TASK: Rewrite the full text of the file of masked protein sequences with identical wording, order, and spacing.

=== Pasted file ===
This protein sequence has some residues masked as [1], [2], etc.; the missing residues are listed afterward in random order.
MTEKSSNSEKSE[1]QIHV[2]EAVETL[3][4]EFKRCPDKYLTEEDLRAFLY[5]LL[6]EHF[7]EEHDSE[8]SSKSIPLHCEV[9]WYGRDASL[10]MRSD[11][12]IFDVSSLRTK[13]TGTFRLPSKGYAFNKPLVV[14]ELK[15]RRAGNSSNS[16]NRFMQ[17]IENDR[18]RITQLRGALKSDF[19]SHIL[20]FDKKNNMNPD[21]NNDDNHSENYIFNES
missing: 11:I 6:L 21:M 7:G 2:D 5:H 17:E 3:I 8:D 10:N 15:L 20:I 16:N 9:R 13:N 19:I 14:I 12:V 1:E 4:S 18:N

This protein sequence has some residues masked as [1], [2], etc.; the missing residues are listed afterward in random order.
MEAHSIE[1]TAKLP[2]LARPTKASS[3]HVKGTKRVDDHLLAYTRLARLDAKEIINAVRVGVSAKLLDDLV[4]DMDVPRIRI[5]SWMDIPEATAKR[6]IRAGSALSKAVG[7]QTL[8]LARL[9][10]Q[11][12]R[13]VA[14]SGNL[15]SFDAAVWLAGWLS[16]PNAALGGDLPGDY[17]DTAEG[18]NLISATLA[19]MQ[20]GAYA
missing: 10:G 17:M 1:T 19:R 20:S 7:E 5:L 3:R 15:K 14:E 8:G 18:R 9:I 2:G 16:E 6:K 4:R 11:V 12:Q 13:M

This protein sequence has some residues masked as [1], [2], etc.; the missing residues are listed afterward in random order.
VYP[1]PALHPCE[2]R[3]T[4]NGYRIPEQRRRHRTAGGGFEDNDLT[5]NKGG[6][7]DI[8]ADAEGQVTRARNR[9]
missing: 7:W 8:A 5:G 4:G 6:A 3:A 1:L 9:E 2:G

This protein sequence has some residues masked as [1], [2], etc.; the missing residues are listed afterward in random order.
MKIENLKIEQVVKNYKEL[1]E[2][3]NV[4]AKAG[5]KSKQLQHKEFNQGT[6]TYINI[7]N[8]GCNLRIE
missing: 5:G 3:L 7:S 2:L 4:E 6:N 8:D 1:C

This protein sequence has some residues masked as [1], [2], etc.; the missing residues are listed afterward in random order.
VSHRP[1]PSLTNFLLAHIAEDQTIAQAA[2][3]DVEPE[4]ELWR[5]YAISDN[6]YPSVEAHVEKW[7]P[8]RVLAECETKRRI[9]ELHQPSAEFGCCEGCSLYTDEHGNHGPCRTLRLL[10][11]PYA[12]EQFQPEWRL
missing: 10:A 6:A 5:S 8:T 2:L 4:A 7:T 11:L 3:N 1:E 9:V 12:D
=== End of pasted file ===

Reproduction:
This protein sequence has some residues masked as [1], [2], etc.; the missing residues are listed afterward in random order.
MTEKSSNSEKSE[1]QIHV[2]EAVETL[3][4]EFKRCPDKYLTEEDLRAFLY[5]LL[6]EHF[7]EEHDSE[8]SSKSIPLHCEV[9]WYGRDASL[10]MRSD[11][12]IFDVSSLRTK[13]TGTFRLPSKGYAFNKPLVV[14]ELK[15]RRAGNSSNS[16]NRFMQ[17]IENDR[18]RITQLRGALKSDF[19]SHIL[20]FDKKNNMNPD[21]NNDDNHSENYIFNES
missing: 11:I 6:L 21:M 7:G 2:D 5:H 17:E 3:I 8:D 10:N 15:L 20:I 16:N 9:R 13:N 19:I 14:I 12:V 1:E 4:S 18:N

This protein sequence has some residues masked as [1], [2], etc.; the missing residues are listed afterward in random order.
MEAHSIE[1]TAKLP[2]LARPTKASS[3]HVKGTKRVDDHLLAYTRLARLDAKEIINAVRVGVSAKLLDDLV[4]DMDVPRIRI[5]SWMDIPEATAKR[6]IRAGSALSKAVG[7]QTL[8]LARL[9][10]Q[11][12]R[13]VA[14]SGNL[15]SFDAAVWLAGWLS[16]PNAALGGDLPGDY[17]DTAEG[18]NLISATLA[19]MQ[20]GAYA
missing: 10:G 17:M 1:T 19:R 20:S 7:E 5:L 3:R 15:K 14:E 8:G 18:R 9:I 2:G 16:E 6:K 4:R 11:V 12:Q 13:M

This protein sequence has some residues masked as [1], [2], etc.; the missing residues are listed afterward in random order.
VYP[1]PALHPCE[2]R[3]T[4]NGYRIPEQRRRHRTAGGGFEDNDLT[5]NKGG[6][7]DI[8]ADAEGQVTRARNR[9]
missing: 7:W 8:A 5:G 4:G 6:A 3:A 1:L 9:E 2:G

This protein sequence has some residues masked as [1], [2], etc.; the missing residues are listed afterward in random order.
MKIENLKIEQVVKNYKEL[1]E[2][3]NV[4]AKAG[5]KSKQLQHKEFNQGT[6]TYINI[7]N[8]GCNLRIE
missing: 5:G 3:L 7:S 2:L 4:E 6:N 8:D 1:C

This protein sequence has some residues masked as [1], [2], etc.; the missing residues are listed afterward in random order.
VSHRP[1]PSLTNFLLAHIAEDQTIAQAA[2][3]DVEPE[4]ELWR[5]YAISDN[6]YPSVEAHVEKW[7]P[8]RVLAECETKRRI[9]ELHQPSAEFGCCEGCSLYTDEHGNHGPCRTLRLL[10][11]PYA[12]EQFQPEWRL
missing: 10:A 6:A 5:S 8:T 2:L 4:A 7:T 11:L 3:N 1:E 9:V 12:D